The problem came when I wanted to return home on a Sunday, it was complete and utter pandemonium. Every time I have tried to travel back on a Sunday I have been faced with late trains, cancelled services, crotchety train staff and a constant stream of misinformation. One particularly memorable journey occurred on January 14th. I had an appointment with a consultant in Leicester the next day which I had been waiting for since September so I had no choice but to navigate my way through the tussle of trains and buses to get back in time. I had been avoiding Sunday services because I couldn’t bear to get on the coaches or que outside Piccadilly Station for a place on a bus that may not ever come free. As it was I had somehow managed to find a service which would get me home for a fairly reasonable time and after playing a particularly ferocious game of scrabble; where thimbles of Krupnik had rendered the normal rules of play redundant; I set off to the station with my partner to get a train which required as far as we knew no buses.
After waiting at Mauldeth Road to the point where it became clear the train was not coming; not you understand because there was an announcement, but because everyone there concluded that fifteen minutes after it was due to depart there really was little chance it was going to get there in time for us to make our connections; we all ran from the platform in search of a taxi to hot-foot us to Piccadilly. Unfortunately the roads were packed and though the people I managed to herd into my taxi made their connection I was left stranded at Piccadilly with no way of getting home. When I got to Manchester station I was all in a flutter and on the verge of tears but hopeful I would find some explanation for my abandonment in the cold. I spoke with the man at the information desk only to be treated like a partially sighted toddler who informed me in the most patronising tone imaginable that there had been signs up in Piccadilly for months about service changes, “but I wasn’t at Piccadilly I was at Mauldeth Road.” I spurted agitatedly. He rolled his eyes and suggested I find another means of transport.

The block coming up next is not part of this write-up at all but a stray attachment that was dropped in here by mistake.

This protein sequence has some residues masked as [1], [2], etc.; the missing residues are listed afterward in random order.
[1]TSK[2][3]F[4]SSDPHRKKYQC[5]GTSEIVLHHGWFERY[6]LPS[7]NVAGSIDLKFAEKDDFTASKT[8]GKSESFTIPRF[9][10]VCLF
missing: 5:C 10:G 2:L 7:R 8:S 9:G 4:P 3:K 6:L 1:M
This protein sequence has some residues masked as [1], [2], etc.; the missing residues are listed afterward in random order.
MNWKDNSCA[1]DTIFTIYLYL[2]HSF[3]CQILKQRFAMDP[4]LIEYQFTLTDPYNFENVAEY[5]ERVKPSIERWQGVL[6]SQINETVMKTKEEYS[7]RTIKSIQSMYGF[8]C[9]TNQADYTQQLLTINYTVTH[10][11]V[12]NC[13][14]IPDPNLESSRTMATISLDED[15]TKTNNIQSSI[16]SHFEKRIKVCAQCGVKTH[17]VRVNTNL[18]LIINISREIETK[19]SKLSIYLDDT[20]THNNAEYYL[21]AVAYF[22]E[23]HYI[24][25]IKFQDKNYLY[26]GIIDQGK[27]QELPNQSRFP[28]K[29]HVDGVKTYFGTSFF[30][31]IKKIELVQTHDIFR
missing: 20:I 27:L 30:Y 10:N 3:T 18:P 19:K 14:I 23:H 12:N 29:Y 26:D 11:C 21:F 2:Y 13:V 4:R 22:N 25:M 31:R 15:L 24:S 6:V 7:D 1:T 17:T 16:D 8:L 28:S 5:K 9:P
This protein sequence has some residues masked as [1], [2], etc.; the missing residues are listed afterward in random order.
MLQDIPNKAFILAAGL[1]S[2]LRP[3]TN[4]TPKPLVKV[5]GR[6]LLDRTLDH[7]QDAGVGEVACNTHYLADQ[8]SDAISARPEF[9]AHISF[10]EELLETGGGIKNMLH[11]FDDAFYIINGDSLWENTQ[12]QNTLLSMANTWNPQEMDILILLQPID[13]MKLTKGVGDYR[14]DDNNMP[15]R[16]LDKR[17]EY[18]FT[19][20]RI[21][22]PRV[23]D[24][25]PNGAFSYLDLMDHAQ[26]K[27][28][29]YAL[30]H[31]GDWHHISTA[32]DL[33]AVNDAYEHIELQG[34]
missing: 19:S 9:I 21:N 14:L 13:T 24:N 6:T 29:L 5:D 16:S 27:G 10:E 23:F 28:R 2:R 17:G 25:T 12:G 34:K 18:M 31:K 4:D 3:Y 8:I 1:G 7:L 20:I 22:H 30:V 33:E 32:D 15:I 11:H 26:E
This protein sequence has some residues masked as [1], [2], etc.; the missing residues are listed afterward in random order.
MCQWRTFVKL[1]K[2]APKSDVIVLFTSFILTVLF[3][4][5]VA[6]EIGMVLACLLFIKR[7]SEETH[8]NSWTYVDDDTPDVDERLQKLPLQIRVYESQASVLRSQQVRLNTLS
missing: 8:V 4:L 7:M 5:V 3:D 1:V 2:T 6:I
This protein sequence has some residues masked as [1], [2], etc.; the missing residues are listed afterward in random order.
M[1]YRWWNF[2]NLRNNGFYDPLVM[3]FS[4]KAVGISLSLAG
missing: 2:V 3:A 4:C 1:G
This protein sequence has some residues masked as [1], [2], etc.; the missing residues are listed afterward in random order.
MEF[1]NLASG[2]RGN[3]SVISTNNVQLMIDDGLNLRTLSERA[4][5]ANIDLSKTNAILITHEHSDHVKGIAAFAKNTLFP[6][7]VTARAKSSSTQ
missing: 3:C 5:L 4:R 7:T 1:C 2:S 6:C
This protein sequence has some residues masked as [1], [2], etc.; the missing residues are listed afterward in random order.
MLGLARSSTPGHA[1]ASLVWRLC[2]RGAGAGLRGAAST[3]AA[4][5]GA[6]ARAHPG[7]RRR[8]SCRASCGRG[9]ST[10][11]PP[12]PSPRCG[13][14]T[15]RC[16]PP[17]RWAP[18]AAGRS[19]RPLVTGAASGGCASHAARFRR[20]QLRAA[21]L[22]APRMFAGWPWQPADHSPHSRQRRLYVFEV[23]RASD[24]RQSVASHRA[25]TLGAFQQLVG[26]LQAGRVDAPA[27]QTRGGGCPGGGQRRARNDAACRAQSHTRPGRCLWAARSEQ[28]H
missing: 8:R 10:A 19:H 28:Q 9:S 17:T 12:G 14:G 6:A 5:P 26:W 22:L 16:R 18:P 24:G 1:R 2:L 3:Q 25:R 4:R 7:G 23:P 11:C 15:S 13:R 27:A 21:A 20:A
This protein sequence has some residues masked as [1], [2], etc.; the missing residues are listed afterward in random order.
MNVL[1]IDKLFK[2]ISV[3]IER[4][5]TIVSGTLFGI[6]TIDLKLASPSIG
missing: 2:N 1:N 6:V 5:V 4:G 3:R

Northern Rail finally found a way for me to get home but it was all very touch and go and was dependent on those at Derby station taking me into their care and paying for a taxi to get me home. They did, but only as far as Leicester station in a taxi with the most racist person I have ever encountered. An Asian girl who had been smoking with her boyfriend at the station who felt the need to lecture me about the dreadful Polish people who are apparently stealing all our jobs. “And where in England were you born?” I politely enquire of her. “China,” she answered; but I live here now, I work for gas company”. I turn my head to look out the window and chew my lip to stop myself replying thinking of my car and the joy of driving with only myself for company and whichever DJ I choose to accompany me on the miles.
Other than delays over these two months I have encountered rude staff, cutbacks on the use of debit cards to pay for snacks on Virgin and Midland Mainline and constant overcrowding. If there is ever a rude passenger who is causing discomfort he or she will generally be ignored by the train managers who somehow lack the courage to confront drunken louts and noise polluting pubescent teens. I come across staff at a Midland Mainline buffet car who are happy to tell me that they get paid handsomely helped in part by the cut backs of the free coffee and tea which I once loved so much.
There has to be something done about the state of the rail-network. Until the government intervenes to stop these constant hikes in prices without improvements to delays, overcrowding and general service there is no way anyone would ever choose to board a train when they can drive to the majority of destinations for a third of the price charged by the service providers. It is unclear what we as a collective can do but as individuals the time has come for us to bombard our MP with complaints and whatever you do if you find yourselves left waiting without explanation in the cold or abandoned at the platform when you get to your destination make sure that the first thing you do is ask for a complaints form, fill it in and send it off.